Hump Day Hmmm 7/9/08

For the Hump Day Hmm this week: What do you think about the drive to fix? Do all conditions and situations need fixing? Or do we societally need to consider our need to control, master and manage, and instead spend some time, sometimes, learning how to deal? Or…are those mutually exclusive? For more ideas on this topic, visit Julie at Using My Words.

Some things, I think, aren’t meant to be fixed. Mostly because they aren’t broken.

Here’s a news flash: we all get older.

I think that honestly comes as a shock to some people out there. With all the “remedies” for aging out there, you’d think that getting older was some dread disease, like in “Logan’s Run”. Not that I relish the thought of aging, mind you. Some of it really seems like something I’d rather avoid. But those are the cases where chronic diseases come into play, and I’m trying to take better care of myself so that doesn’t happen. But I digress…

In what reality did it seem like a good idea to inject poison into one’s body to kill nerve endings to stave off the appearance of wrinkles? Or to keep lopping off various chunks of skin to make it look younger? It just seems so strange here. Not that all plastic surgery is bad, but why have so many people, because men are starting to do it as well, bought into this? And the way some people who are older than me dress? Even if they do have the body for it, who wants to see a 45 year old woman wearing micro Abercrombie shorts, a naval ring, and a midriff bearing tank top? There are some beautiful stylish clothes out there that won’t make you look like a hoochie mama. Or a frump.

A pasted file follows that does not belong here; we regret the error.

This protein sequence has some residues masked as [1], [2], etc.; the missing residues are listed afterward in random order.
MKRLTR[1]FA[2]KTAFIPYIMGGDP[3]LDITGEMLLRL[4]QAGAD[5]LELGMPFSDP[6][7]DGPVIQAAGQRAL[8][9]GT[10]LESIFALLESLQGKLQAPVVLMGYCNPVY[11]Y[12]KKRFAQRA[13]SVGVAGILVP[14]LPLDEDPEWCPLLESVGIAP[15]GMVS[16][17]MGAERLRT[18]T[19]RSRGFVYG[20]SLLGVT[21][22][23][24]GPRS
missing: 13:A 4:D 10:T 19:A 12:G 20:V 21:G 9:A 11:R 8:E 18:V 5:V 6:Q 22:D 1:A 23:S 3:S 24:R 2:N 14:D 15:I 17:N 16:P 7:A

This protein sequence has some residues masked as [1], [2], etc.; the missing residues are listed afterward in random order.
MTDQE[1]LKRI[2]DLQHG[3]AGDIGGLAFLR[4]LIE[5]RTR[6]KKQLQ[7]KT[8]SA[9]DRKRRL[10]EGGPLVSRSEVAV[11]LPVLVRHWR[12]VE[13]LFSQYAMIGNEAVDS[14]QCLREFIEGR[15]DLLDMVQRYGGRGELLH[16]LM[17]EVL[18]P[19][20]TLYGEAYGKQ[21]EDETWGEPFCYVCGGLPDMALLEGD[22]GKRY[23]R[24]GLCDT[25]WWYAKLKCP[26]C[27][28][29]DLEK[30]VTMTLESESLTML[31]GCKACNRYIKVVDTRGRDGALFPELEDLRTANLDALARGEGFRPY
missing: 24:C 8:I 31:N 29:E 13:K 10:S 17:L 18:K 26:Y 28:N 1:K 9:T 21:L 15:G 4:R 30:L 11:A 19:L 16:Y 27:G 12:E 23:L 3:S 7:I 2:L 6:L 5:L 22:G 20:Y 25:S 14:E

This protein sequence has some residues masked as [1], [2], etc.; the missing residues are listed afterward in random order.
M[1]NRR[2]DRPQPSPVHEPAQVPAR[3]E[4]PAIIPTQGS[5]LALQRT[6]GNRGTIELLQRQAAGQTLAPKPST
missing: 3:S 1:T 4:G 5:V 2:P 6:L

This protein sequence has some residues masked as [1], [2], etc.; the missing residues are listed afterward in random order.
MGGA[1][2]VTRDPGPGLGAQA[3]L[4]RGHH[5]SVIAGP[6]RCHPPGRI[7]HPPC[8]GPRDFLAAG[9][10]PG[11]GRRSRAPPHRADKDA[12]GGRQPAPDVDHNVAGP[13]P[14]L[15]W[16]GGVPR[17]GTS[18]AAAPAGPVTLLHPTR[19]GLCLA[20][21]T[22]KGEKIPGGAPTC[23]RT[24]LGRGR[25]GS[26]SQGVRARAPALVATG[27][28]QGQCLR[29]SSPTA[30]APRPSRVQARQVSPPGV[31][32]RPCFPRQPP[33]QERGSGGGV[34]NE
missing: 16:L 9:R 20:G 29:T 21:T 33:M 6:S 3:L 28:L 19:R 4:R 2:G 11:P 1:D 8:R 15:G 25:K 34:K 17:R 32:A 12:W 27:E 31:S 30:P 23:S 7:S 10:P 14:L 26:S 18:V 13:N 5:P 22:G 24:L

Who made getting older a disease? What’s wrong with getting older?

I blame marketers of all ilk. If you go back before WWII, it wasn’t youth that was revered, it was adults. But after the war, things shifted and kept shifting to what we have now. So I guess it’s no wonder that as someone gets older, and notices that things aren’t for them anymore, they feel left out. And so they try to stay “in”, no matter how ludicrous the process or results.

I like being older. I’m 37, which means I’ve “crossed over the rainbow bridge” into the next demographic. It’s ok. Really. There’s nothing “wrong” with me, and I don’t need “fixing”. So stop trying to tell me otherwise.


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